for inclusion in the National List. Such panels may include experts in
agronomy, entomology, health sciences and other relevant disciplines.
OFPA Section 2119 (I) REQUIREMENTS. In establishing the proposed National
List or proposed amendments to the National List, the Board, shall
(1) review available information from the Environmental Protection Agency, the
National Institute of Environmental Health Studies, and such other sources as
appropriate, concerning the potential for adverse human and environmental
effects of substances considered for inclusion in the proposed National List;
(2) work with manufacturers of substances considered for inclusion in the
proposed National List to obtain a complete list of ingredients and determine
whether such substances contain inert materials that are synthetically
Each of the inert substances within the synthetic hog parasiticide being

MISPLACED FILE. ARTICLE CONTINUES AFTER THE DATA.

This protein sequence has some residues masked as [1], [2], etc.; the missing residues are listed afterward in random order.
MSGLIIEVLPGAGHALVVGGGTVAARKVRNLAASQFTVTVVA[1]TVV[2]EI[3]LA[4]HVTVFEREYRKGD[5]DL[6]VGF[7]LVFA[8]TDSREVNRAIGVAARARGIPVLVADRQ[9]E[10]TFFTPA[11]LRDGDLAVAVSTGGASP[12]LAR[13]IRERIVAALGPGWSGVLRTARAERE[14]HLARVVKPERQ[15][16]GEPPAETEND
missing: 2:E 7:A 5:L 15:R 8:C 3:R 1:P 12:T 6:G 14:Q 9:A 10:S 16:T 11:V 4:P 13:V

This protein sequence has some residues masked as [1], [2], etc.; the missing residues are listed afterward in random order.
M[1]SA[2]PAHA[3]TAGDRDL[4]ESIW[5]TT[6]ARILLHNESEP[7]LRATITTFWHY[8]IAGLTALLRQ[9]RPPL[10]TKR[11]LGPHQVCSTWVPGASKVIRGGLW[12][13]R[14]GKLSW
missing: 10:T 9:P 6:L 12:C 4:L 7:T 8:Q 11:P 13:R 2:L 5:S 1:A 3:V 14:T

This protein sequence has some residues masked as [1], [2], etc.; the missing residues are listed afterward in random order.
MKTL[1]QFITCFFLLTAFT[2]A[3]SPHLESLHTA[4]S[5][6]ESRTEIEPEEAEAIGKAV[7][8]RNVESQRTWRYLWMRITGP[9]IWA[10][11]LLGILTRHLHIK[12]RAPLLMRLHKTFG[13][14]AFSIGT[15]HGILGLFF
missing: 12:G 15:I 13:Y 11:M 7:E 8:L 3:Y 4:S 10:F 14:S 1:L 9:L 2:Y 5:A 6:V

considered for the National List must also be petitioned, reviewed evaluated
and included in the National List for the product to be used in organic
livestock production. OFPA Section 2118 mandates this.
Lastly, both the NOSB and the Secretary of Agriculture are directed by OFPA to
meet the criteria of Section 2118 (c)(1)(A)(iii) that a substance "is
consistent with organic farming." Both the NOSB and the Secretary each have
the authority to eliminate any petitioned synthetic substance from inclusion
on the USDA's National List as not "consistent with organic farming."
As you can see by following the OFPA language, it is very difficult for a
synthetic to actually be used in organic farming.
And back to a natural vermifuge, there are a large number, but their only
efficient use in my experience is on sows or boars. Even than, isn't there